In early 2002, shortly after my “career-ending” layoff at the end of 2001, I did look at volunteering for the Peace Corps, and I went to an orientation session in Minneapolis.  But when I looked at the application form, it turned out they were looking for people with much more active social interaction (with children, for example, or the disabled) than I had experienced in the IT workplace as an “individual contributor”.  They even wanted personal references who could attest to the candidate’s interpersonal skills.  And, yes, the web presence I had built up in conjunction with my books could have been a problem overseas in underdeveloped countries.


I recall, back in the 60s, that VISTA (Volunteers in Service for America) had some traction.  After 9/11, the government tried to promote Americorps but it seemed lost in its our bureaucracy.  The “Teach for America” program seemed to have some merit.

I think it’s unlikely a federal government bureaucracy can run service programs nearly was well as private non-profits, especially those that are faith-based (where, unfortunately, LGBTQ discrimination could still happen in some religions).

I think college-age people learn a lot from overseas projects that churches sponsor, with some risk, in the summers.  And churches often sponsor bus “camp” trips to volunteer after domestic disasters, but a lot of times volunteers are the ones who have to learn from more resilient rural residents who have to eke out a living in more hazardous places.

When I grew up, there was an expected time progression.  You were supposed to be in college by 18, and be graduated by 22.  Student deferments from the draft, morally controversial, somewhat sheltered the better off (and white), kept young men on this schedule if their grades were good enough. .

It’s natural  to think that national service could help solve the student debt problem,  Yes, there is help for veterans (link)   The Peace Corps has rather limited assistance that can help (link ).

I think the “libertarian” answer to student debt would more be that students should work more during their college years and often enough, start out adult lives with their own apartments and cars sooner.  This is particularly appealing for colleges located in technology areas (whether Silicon Valley, Austin TX, or the Research Triangle Park corridor in North Carolina), where there are plenty of companies that can give students a head start on the real world of work.   In fact, Peter Thiel gives fellowships to gifted students to drop out of college and start tech companies.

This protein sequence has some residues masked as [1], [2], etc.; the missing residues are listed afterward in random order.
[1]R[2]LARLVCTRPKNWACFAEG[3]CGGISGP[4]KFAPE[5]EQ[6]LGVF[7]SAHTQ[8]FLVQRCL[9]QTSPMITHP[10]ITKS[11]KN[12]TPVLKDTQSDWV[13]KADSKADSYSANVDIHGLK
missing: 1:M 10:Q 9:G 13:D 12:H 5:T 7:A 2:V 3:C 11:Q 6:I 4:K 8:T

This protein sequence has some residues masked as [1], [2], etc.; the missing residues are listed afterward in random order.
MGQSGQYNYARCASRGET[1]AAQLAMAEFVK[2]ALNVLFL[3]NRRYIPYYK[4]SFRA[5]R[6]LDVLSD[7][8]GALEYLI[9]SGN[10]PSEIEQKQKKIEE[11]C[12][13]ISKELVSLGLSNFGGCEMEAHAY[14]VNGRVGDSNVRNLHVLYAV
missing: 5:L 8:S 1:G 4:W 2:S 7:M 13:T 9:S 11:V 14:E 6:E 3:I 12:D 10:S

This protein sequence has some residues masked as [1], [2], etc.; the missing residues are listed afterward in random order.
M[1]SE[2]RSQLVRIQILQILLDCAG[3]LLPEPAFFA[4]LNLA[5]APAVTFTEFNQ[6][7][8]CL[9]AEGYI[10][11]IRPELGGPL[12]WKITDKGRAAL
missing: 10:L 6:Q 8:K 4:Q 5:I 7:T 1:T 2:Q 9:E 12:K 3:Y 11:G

I recall in the summer of 1965, when I was still “living at home” and going to George Washington University, taking organ lessons at First Baptist Church from an 18-year-old organist Bill Evans who was a freshman at Peabody in Baltimore at the same time.

There are plenty of sites online that take sides on the national service debate.  This one mentions the mandatory risk taking (like the military).    Brookings offered a thoughtful discussion in 2002 by E J Dionne and Kayla Meltzer Drogosz.  Karen Whitney offers a piece for the “liberal” Huffington Post in 2012.   (Huffington has a piece against Teach for America.)   Richard Stengel proposed a detailed national service plan in Time Magazine in 2007 (“A Time to Service: The Case for National Service“) with many provocative components, including a Baby Bond, and various corps, such as Disaster Response, Senior, and Green. and a “summer of service”.   Most of the “pro” pieces come from a mindset of a certain forced egalitarianism, communitarianism, and statecraft.

During the time of “don’t ask don’t tell”, national service could have become relevant if the draft had been reinstated (as after 9/11).

One other facet off this comes to mind.  When I drive into rural areas, I see signs asking people to join volunteer fire departments – with all the risk-taking – everywhere.  Washington Nationals outfielder Bryce Harper had once mentioned the idea of joining one – I don’t know if MLB contracts would allow it.  I’m also reminded of the idea of Mormon missions – which the missionaries pay for themselves – but which sound like they involve so much religious proselytizing. Fire departments (as we say on CNN’s documentary on 9/11) involve a lot of communal living, just like the military, and back in the 1970s, before the lifting of the military ban could be taken seriously, their “forced intimacy” was sometimes used as ammunition against anti-GLBT discrimination laws.

Sebastian Junger offers a rather interesting argument in the video above, noting that humans are wired to survive together as a group and serve the common good, when necessary (see review of “Tribe” May 31 ).

Update: Oct. 1:  Hillary Clinton has proposed “National Service Reserve” on her own website.  She made some bluster of the fact that she tweeted about this at 3 AM while Donald Trump was indulging his fantasies about women’s desirability on Twitter.  While her proposal focuses on the service of young adults, it wounds logical to conceive as national service as periodic throughout a lifetime, but that would have a big effect on the courses of lives (like mine). Back in 2002, I did hear about a Peace Corps volunteer who had joined at 82.  On the other hand, not every (or even most) volunteer commitment should be viewed as “national service”; that would drain local volunteer projects.

Pictures:  from AARP’s “Meal Pack Challenge, as it ended, Monday, September 12, 2016.

(Published: Wednesday, Sept, 14m 2016 at 3:30 PM EDT)